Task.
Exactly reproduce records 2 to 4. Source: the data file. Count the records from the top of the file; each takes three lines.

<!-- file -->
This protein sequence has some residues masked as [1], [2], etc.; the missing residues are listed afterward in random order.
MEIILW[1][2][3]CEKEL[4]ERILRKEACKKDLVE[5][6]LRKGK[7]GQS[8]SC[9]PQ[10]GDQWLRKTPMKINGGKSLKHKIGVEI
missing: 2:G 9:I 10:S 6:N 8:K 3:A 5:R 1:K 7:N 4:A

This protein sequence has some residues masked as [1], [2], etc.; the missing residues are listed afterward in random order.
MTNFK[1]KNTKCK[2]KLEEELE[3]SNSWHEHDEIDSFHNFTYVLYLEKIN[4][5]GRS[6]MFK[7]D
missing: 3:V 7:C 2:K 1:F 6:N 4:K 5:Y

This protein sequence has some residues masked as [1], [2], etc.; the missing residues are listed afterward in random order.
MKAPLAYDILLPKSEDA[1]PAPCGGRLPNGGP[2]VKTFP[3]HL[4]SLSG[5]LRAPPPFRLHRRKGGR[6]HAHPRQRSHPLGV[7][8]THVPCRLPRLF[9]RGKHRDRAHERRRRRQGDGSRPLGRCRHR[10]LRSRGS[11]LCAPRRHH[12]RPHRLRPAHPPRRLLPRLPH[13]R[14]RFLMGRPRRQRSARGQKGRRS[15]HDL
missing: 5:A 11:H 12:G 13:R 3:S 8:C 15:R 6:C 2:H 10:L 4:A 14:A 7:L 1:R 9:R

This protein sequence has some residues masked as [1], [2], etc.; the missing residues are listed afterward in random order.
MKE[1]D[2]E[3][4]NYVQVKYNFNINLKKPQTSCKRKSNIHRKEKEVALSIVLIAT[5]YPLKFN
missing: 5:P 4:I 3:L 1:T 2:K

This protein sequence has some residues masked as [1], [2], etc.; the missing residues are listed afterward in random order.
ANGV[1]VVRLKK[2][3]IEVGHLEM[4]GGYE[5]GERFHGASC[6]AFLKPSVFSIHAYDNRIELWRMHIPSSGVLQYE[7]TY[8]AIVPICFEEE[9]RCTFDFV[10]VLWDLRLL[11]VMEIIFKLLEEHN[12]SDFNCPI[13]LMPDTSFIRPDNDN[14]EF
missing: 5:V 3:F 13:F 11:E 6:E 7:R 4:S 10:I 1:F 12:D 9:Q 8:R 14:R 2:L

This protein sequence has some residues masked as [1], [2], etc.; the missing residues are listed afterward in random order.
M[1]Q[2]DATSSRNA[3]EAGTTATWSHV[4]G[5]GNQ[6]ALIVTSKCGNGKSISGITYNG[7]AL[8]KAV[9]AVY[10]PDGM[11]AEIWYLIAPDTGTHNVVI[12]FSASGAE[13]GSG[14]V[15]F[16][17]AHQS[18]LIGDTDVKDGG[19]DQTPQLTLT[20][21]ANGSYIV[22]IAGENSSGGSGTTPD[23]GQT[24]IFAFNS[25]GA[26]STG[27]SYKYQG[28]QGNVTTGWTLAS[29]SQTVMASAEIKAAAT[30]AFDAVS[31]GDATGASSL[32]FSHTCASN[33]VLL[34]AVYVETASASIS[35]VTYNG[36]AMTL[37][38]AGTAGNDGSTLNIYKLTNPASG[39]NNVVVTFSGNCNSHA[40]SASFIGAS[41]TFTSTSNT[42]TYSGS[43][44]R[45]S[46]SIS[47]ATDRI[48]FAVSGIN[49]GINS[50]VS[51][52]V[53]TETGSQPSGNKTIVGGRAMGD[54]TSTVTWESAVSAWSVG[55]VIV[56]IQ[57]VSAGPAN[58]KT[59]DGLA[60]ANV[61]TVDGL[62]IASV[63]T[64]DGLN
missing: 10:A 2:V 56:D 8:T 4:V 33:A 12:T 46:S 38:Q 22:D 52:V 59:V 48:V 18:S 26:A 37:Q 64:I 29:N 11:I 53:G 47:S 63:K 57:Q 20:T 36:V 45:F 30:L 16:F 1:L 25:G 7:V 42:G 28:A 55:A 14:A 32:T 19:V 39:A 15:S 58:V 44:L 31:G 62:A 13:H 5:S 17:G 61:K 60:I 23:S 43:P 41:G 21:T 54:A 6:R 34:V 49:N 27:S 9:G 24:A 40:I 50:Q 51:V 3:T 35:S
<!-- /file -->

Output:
This protein sequence has some residues masked as [1], [2], etc.; the missing residues are listed afterward in random order.
MTNFK[1]KNTKCK[2]KLEEELE[3]SNSWHEHDEIDSFHNFTYVLYLEKIN[4][5]GRS[6]MFK[7]D
missing: 3:V 7:C 2:K 1:F 6:N 4:K 5:Y

This protein sequence has some residues masked as [1], [2], etc.; the missing residues are listed afterward in random order.
MKAPLAYDILLPKSEDA[1]PAPCGGRLPNGGP[2]VKTFP[3]HL[4]SLSG[5]LRAPPPFRLHRRKGGR[6]HAHPRQRSHPLGV[7][8]THVPCRLPRLF[9]RGKHRDRAHERRRRRQGDGSRPLGRCRHR[10]LRSRGS[11]LCAPRRHH[12]RPHRLRPAHPPRRLLPRLPH[13]R[14]RFLMGRPRRQRSARGQKGRRS[15]HDL
missing: 5:A 11:H 12:G 13:R 3:S 8:C 15:R 6:C 2:H 10:L 4:A 14:A 7:L 1:R 9:R

This protein sequence has some residues masked as [1], [2], etc.; the missing residues are listed afterward in random order.
MKE[1]D[2]E[3][4]NYVQVKYNFNINLKKPQTSCKRKSNIHRKEKEVALSIVLIAT[5]YPLKFN
missing: 5:P 4:I 3:L 1:T 2:K